EU states agree to make it easier to limit visa-free travel

EU states agree to make it easier to limit visa-free travel

European Union nations have agreed to make it easier to suspend its visa waiver programmes with some countries, just as Turkey is trying to secure visa-free travel for its citizens.

EU interior and migration ministers sealed an agreement on the emergency brake system during talks in Brussels.

The so-called suspension mechanism would come into play to ensure security and if a country fails to respect its obligations. It is aimed at new visa waiver programmes in the works for Georgia, Ukraine, Kosovo and Turkey.

The waivers would grant citizens of the four visa-free travel in Europe for business or leisure purposes for up to 90 days. But many European states are concerned by the prospect of opening the EU's gates wider at a time when the bloc is struggling to cope with hundreds of thousands of refugees.

French interior minister Bernard Cazeneuve said: "We can't allow visa liberalisation to happen without any precautions, without a managed calendar or in a rush, as some want to impose on us. So we have taken an extremely firm position."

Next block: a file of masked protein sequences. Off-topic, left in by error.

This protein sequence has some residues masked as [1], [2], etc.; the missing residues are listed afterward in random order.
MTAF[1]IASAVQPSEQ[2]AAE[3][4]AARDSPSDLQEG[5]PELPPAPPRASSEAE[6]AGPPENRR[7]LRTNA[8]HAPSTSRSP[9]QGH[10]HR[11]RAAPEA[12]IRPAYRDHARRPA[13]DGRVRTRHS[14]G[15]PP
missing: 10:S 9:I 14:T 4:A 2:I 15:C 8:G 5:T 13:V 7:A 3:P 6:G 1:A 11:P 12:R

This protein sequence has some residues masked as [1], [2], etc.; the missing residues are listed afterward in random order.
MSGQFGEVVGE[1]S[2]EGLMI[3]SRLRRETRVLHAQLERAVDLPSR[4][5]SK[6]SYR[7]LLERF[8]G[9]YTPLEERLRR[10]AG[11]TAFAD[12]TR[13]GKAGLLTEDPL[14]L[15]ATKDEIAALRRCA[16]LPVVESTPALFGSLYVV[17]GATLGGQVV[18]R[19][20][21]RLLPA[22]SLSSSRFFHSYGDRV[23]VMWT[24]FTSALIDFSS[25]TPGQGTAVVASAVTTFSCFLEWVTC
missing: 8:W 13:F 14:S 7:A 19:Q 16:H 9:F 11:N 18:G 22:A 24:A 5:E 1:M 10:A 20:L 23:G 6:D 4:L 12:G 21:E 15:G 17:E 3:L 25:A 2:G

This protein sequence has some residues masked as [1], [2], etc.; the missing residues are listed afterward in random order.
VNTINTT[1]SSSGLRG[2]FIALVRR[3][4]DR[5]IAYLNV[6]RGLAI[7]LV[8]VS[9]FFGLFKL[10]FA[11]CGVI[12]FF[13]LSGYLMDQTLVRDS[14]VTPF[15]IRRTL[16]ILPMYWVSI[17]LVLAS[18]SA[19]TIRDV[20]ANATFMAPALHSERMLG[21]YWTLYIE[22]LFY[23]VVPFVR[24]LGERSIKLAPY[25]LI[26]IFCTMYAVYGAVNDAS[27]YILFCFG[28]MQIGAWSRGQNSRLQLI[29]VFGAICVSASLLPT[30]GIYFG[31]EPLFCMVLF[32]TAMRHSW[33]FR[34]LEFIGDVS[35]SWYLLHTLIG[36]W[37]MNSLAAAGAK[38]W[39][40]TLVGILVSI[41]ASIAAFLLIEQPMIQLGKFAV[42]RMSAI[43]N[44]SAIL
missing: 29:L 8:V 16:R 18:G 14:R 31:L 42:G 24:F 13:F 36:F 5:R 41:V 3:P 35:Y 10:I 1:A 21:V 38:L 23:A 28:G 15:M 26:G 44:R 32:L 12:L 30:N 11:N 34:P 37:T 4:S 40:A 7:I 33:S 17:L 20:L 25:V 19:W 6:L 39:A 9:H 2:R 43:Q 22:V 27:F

Ministers have been at pains to point out that the mechanism applies to all visa waiver countries so Turkey does not feel targeted.

The EU has offered Turkey a visa waiver as an incentive - along with up to €6bn for Syrian refugees and fast-track EU membership talks - to get it to stop migrants leaving for Europe and to take back the thousands who have arrived in Greece from Turkey since March 20.

Dutch migration minister Klaas Dijkhoff, who chaired the meeting, said: "Visa liberalisation has great advantages for the EU and third countries. Yet we need an emergency brake for all visa-free counties to make sure that visa liberalisation cannot be abused."

To address concerns, the emergency brake provides more grounds for suspending the visa waiver, notably if a country fails to readmit people who left its territory but are not allowed to stay in Europe.

Permanent monitoring would be put in place to ensure compliance and the respect of the original criteria sought by the EU for the visa-free travel - 72 conditions in Turkey's case.

A suspension would also be much faster to put into action because the threshold for halting visa waivers would be lower, Mr Dijkhoff said.

EU legislators must endorse the scheme for it to come into force.

While the number of migrants arriving in the Greek islands has dropped significantly since the agreement between Turkey and the EU came into effect, the EU believes Ankara must do more.

"There's still work to be done when it comes to processing people and giving them an individual assessment of their claim to asylum, and then getting people readmitted to Turkey," said Mr Dijkhoff.

Under the migration agreement, the EU pledged to grant a visa waiver to Turkey by June 30, but President Recep Tayyip Erdogan has rejected an EU demand to narrow the scope of Turkey's anti-terror laws to end crackdowns on journalists and dissenters.

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